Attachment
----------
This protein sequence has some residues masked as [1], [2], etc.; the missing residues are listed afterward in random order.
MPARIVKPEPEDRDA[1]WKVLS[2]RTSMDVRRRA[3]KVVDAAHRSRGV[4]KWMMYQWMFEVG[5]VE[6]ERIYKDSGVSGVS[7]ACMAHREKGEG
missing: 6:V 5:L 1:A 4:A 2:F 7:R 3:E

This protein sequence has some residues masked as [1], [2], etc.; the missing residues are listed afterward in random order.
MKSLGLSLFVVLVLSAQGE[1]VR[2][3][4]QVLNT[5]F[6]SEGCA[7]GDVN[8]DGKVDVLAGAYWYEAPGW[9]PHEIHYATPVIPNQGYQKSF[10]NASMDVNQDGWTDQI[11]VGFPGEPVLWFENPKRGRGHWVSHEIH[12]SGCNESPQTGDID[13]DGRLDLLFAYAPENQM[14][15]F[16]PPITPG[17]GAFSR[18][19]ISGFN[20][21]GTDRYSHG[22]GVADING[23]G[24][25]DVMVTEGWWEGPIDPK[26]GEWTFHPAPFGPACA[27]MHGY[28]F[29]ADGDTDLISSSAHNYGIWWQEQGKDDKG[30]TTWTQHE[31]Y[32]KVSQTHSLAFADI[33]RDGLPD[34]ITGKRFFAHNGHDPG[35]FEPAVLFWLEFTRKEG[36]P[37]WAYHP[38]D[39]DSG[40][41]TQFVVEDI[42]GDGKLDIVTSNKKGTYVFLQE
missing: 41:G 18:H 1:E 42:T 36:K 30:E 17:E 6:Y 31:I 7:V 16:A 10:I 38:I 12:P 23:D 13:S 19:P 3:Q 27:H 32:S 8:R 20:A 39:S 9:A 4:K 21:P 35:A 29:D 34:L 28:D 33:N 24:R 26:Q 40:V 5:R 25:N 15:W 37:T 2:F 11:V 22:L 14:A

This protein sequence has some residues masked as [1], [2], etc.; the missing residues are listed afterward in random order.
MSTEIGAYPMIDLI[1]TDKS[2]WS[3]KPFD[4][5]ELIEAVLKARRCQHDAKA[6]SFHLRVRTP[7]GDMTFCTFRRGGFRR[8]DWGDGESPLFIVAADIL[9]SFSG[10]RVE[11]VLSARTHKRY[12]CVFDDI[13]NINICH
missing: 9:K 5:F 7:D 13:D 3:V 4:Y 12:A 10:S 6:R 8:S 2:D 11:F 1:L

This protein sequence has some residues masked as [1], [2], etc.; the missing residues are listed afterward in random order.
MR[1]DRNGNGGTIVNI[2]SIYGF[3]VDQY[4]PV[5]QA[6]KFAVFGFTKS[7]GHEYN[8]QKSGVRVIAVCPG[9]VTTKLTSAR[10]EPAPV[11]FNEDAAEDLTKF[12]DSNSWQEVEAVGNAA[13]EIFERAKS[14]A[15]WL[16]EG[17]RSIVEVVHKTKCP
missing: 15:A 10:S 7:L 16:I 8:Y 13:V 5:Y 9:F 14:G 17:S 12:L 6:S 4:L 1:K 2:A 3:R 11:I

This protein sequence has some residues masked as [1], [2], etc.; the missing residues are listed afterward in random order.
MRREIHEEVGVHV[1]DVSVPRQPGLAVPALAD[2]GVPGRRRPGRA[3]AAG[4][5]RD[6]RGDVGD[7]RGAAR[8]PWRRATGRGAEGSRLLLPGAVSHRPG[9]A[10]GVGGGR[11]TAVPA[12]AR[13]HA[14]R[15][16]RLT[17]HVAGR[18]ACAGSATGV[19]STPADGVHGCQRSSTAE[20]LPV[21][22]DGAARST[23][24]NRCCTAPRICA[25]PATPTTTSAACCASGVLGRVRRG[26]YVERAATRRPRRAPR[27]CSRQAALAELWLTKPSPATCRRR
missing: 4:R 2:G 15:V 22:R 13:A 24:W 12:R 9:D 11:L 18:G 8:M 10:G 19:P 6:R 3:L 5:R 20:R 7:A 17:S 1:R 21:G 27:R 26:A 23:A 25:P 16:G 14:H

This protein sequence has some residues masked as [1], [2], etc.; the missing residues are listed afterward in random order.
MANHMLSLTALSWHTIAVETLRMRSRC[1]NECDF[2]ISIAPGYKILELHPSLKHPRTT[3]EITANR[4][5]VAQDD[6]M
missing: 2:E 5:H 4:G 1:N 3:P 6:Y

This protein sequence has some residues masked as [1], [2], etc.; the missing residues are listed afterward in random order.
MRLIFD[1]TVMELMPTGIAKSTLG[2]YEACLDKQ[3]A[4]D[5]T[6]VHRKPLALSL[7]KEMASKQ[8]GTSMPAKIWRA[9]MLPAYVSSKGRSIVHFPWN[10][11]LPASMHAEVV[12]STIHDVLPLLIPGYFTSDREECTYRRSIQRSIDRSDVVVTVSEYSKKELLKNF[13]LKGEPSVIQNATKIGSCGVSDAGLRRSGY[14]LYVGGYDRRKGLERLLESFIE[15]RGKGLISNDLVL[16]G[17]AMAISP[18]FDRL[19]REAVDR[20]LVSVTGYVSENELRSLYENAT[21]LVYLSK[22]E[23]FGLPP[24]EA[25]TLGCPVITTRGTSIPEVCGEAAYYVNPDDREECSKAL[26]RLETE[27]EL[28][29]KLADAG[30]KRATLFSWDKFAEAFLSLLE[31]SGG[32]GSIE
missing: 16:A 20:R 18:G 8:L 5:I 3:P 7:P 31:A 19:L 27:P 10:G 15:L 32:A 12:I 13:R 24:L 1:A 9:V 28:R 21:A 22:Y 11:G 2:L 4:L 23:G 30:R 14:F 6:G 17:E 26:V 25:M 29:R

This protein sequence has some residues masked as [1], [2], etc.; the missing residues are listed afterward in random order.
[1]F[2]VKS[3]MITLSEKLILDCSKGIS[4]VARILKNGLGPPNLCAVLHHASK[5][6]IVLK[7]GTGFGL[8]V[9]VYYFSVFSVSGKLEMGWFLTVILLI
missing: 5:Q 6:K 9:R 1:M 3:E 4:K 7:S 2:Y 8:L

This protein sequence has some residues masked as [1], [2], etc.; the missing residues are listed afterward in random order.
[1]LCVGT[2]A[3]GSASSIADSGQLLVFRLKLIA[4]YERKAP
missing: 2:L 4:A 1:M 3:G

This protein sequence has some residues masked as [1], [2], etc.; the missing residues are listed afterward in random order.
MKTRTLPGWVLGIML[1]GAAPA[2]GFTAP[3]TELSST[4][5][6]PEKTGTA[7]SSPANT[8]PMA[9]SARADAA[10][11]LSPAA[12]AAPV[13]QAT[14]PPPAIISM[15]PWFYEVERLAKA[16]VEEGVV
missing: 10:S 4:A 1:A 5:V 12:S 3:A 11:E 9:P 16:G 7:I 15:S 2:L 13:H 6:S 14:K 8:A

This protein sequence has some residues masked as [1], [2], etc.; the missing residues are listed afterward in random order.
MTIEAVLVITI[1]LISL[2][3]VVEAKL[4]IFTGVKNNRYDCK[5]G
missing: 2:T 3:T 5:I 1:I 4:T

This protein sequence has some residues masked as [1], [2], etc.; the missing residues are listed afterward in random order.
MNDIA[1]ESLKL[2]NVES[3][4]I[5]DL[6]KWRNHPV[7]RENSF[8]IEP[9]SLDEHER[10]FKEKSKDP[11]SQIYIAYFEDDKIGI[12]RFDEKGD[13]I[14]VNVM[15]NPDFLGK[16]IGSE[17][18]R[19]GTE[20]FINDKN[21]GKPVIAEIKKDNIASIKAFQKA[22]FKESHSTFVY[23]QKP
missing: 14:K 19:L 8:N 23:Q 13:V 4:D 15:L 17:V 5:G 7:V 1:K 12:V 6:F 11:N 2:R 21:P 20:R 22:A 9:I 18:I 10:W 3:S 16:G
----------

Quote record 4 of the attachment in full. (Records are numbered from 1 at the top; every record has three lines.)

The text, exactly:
This protein sequence has some residues masked as [1], [2], etc.; the missing residues are listed afterward in random order.
MR[1]DRNGNGGTIVNI[2]SIYGF[3]VDQY[4]PV[5]QA[6]KFAVFGFTKS[7]GHEYN[8]QKSGVRVIAVCPG[9]VTTKLTSAR[10]EPAPV[11]FNEDAAEDLTKF[12]DSNSWQEVEAVGNAA[13]EIFERAKS[14]A[15]WL[16]EG[17]RSIVEVVHKTKCP
missing: 15:A 10:S 7:L 16:I 8:Y 13:V 5:Y 9:F 14:G 17:S 12:L 6:S 4:L 1:K 2:A 3:R 11:I